An attendee inspects a Nexus 5X phone during a Google media event on Sept. 29, 2015, in San Francisco. (Photo by Justin Sullivan/Getty Images)

Lookout on Wednesday reported that 50% of the phishing attacks aimed at the mobile devices of federal, state and local government workers in 2021 sought to steal credentials — up from 30% a year ago.

The numbers around phishing are striking: the report found that 1 in 8 government employees were exposed to phishing threats. With more than 2 million federal government employees exposed alone, the Lookout researchers said it represents a significant potential attack surface as it only takes one successful phishing attempt to compromise an entire agency.

Government workers also increased their use of unmanaged mobile devices at a rate of 55% year-over-year, which indicates a move toward BYOD to support an increased remote workforce, said Tony D'Angelo, Lookout’s vice president, North America – Public Sector.

“This increase mirrors trends in the private sector, as well, since more and more people are working remotely or in hybrid work settings,” said D’Angelo. “However, the simple act of using an unmanaged device means government employees will be exposed to more phishing attacks — they download more apps, use a wider variety of communication channels and visit more websites on unmanaged devices, all of which are vectors for phishing."

Michael Covington, vice president, portfolio strategy at Jamf, said mobile may be ripe for phishing attacks now, but don’t forget that every endpoint gets exposed to these new attack vectors, especially as laptops begin to incorporate more mobile-like functionality. For this reason, Covington said it’s important to ensure that security policy gets applied consistently across all devices, and that all users are trained on these new attack vectors, not just those in executive positions.

Covington added that he’s seeing more interest from the market for advanced phishing protection as part of a robust endpoint protection suite that supports smartphones, laptops and tablets since the protected corporate campus can no longer reliably insulate devices from attack as they are used for anywhere work. Covington said he’s encouraged by new technologies starting to be implemented in modern devices, such as Passkey from Apple that will help make phishing attacks less effective.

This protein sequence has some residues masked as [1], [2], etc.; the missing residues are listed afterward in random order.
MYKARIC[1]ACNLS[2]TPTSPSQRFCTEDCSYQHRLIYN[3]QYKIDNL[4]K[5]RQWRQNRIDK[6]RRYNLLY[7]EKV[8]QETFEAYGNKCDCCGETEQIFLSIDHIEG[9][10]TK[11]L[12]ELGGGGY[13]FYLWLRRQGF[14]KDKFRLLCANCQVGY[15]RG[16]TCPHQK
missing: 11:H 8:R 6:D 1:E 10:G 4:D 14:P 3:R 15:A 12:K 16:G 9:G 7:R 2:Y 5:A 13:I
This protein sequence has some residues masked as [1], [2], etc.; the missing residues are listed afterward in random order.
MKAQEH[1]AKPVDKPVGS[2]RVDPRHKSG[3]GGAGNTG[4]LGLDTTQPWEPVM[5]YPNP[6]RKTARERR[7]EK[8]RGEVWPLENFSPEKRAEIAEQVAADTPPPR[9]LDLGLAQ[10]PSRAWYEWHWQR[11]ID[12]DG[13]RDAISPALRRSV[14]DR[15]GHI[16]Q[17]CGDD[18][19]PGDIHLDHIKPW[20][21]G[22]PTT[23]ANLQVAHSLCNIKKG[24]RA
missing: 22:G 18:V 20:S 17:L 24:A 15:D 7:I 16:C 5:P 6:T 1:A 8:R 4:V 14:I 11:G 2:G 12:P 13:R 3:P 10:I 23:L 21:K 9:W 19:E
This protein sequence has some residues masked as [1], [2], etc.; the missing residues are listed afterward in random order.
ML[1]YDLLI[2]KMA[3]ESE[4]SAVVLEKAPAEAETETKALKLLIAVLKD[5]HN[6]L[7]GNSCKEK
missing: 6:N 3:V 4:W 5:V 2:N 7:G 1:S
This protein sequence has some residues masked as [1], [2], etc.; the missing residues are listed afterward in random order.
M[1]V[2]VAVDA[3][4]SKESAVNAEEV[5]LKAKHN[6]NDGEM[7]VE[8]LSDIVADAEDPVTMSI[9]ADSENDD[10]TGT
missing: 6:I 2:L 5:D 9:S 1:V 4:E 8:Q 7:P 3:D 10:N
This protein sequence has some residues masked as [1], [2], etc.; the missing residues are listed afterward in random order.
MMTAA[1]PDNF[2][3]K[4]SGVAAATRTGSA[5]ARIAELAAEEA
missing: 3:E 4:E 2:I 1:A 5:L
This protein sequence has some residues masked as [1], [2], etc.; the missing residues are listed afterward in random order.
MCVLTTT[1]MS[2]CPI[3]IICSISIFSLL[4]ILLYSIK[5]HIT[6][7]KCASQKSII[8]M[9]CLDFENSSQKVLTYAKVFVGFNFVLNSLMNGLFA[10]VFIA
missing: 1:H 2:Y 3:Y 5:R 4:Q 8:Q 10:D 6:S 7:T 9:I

“Platform capabilities like fingerprint scanners and facial recognition will allow user sign-ins to be less reliant on memorable passcodes and more focused on characteristics of the user’s physical being, which is much more difficult for attackers to forge,” Covington said. “It will take some time for these technologies to be practically used across the majority of websites and applications, but I am optimistic about a future where we focus less on phishing attacks and more on enabling workers with modern devices that are inherently more secure and trusted.”

Patrick Harr, chief executive officer at SlashNext, said the modern hybrid workforce depends on personal technology and mobile, particularly, and points out that most companies (public sector included) do not have all employees on managed devices. To counter this, Harr said agencies need a BYOD strategy that includes multi-channel phishing and malware protection.

“Training should include social engineering scams to demonstrate how personal interactions, such as social media interactions, can impact their work-life,” Harr said. “However, we hear from customers that making policy adjustments restricting employees' use of mobile, social, or other personal apps is not well received. In fact, asking employees to install managed security on their personal devices is also a non-starter. Organizations should look for security solutions that protect BYOD users from phishing with complete privacy and the added benefit of protecting the organization.”